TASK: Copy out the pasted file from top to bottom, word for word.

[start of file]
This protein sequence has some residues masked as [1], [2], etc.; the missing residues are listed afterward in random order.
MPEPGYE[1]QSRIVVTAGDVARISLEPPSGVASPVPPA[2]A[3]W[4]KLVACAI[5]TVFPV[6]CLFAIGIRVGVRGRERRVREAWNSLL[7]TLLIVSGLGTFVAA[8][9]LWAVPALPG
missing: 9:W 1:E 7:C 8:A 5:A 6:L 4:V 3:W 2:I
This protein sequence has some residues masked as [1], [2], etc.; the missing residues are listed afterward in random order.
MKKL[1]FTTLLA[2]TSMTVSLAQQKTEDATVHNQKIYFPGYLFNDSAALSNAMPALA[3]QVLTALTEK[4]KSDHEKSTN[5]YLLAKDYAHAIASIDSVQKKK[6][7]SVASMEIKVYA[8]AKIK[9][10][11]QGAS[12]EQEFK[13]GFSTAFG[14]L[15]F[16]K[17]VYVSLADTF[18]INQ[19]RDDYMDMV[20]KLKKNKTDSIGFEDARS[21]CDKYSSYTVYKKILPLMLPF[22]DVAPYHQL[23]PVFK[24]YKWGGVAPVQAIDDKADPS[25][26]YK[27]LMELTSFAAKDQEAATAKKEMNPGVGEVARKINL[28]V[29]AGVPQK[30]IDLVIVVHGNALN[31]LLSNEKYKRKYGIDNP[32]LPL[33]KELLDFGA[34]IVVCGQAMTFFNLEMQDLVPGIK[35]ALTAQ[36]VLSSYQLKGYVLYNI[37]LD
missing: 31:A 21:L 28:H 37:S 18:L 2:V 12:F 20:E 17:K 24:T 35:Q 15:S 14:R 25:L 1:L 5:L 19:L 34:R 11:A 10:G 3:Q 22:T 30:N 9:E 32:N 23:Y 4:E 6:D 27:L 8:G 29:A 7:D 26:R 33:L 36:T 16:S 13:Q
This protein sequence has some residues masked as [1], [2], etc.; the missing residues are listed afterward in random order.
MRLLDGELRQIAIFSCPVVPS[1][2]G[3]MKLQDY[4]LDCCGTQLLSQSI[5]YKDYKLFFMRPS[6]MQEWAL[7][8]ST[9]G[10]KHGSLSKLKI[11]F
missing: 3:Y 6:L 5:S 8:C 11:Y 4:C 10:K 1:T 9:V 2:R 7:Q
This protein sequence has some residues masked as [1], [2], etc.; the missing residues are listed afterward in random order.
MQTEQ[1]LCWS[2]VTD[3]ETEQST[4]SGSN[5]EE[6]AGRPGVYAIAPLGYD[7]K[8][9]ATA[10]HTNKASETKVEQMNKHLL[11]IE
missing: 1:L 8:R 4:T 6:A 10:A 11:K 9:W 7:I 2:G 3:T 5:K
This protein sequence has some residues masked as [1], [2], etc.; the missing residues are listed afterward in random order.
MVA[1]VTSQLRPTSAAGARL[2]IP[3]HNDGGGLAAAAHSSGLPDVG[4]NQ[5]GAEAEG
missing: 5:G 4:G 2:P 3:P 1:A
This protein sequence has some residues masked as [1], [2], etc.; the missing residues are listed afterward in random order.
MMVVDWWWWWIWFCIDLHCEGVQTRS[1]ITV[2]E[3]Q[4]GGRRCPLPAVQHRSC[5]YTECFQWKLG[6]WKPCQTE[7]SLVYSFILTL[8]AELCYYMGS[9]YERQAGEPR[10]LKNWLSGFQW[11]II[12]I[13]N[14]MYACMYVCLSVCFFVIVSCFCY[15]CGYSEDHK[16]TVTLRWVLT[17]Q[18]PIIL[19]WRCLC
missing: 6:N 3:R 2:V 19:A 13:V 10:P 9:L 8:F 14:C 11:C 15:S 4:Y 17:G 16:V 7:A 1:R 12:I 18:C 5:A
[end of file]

This protein sequence has some residues masked as [1], [2], etc.; the missing residues are listed afterward in random order.
MPEPGYE[1]QSRIVVTAGDVARISLEPPSGVASPVPPA[2]A[3]W[4]KLVACAI[5]TVFPV[6]CLFAIGIRVGVRGRERRVREAWNSLL[7]TLLIVSGLGTFVAA[8][9]LWAVPALPG
missing: 9:W 1:E 7:C 8:A 5:A 6:L 4:V 3:W 2:I
This protein sequence has some residues masked as [1], [2], etc.; the missing residues are listed afterward in random order.
MKKL[1]FTTLLA[2]TSMTVSLAQQKTEDATVHNQKIYFPGYLFNDSAALSNAMPALA[3]QVLTALTEK[4]KSDHEKSTN[5]YLLAKDYAHAIASIDSVQKKK[6][7]SVASMEIKVYA[8]AKIK[9][10][11]QGAS[12]EQEFK[13]GFSTAFG[14]L[15]F[16]K[17]VYVSLADTF[18]INQ[19]RDDYMDMV[20]KLKKNKTDSIGFEDARS[21]CDKYSSYTVYKKILPLMLPF[22]DVAPYHQL[23]PVFK[24]YKWGGVAPVQAIDDKADPS[25][26]YK[27]LMELTSFAAKDQEAATAKKEMNPGVGEVARKINL[28]V[29]AGVPQK[30]IDLVIVVHGNALN[31]LLSNEKYKRKYGIDNP[32]LPL[33]KELLDFGA[34]IVVCGQAMTFFNLEMQDLVPGIK[35]ALTAQ[36]VLSSYQLKGYVLYNI[37]LD
missing: 31:A 21:L 28:H 37:S 18:L 2:V 12:F 20:E 17:K 24:T 35:Q 15:S 14:R 25:L 1:L 5:L 19:L 34:R 11:A 10:G 3:Q 22:T 30:N 9:E 32:N 23:Y 4:E 6:D 27:L 8:G 29:A 7:D 26:R 33:L 36:T 16:S 13:Q
This protein sequence has some residues masked as [1], [2], etc.; the missing residues are listed afterward in random order.
MRLLDGELRQIAIFSCPVVPS[1][2]G[3]MKLQDY[4]LDCCGTQLLSQSI[5]YKDYKLFFMRPS[6]MQEWAL[7][8]ST[9]G[10]KHGSLSKLKI[11]F
missing: 3:Y 6:L 5:S 8:C 11:Y 4:C 10:K 1:T 9:V 2:R 7:Q
This protein sequence has some residues masked as [1], [2], etc.; the missing residues are listed afterward in random order.
MQTEQ[1]LCWS[2]VTD[3]ETEQST[4]SGSN[5]EE[6]AGRPGVYAIAPLGYD[7]K[8][9]ATA[10]HTNKASETKVEQMNKHLL[11]IE
missing: 1:L 8:R 4:T 6:A 10:A 11:K 9:W 7:I 2:G 3:T 5:K
This protein sequence has some residues masked as [1], [2], etc.; the missing residues are listed afterward in random order.
MVA[1]VTSQLRPTSAAGARL[2]IP[3]HNDGGGLAAAAHSSGLPDVG[4]NQ[5]GAEAEG
missing: 5:G 4:G 2:P 3:P 1:A
This protein sequence has some residues masked as [1], [2], etc.; the missing residues are listed afterward in random order.
MMVVDWWWWWIWFCIDLHCEGVQTRS[1]ITV[2]E[3]Q[4]GGRRCPLPAVQHRSC[5]YTECFQWKLG[6]WKPCQTE[7]SLVYSFILTL[8]AELCYYMGS[9]YERQAGEPR[10]LKNWLSGFQW[11]II[12]I[13]N[14]MYACMYVCLSVCFFVIVSCFCY[15]CGYSEDHK[16]TVTLRWVLT[17]Q[18]PIIL[19]WRCLC
missing: 6:N 3:R 2:V 19:A 13:V 10:P 9:L 8:F 14:C 11:C 15:S 4:Y 17:G 16:V 7:A 1:R 12:I 18:C 5:A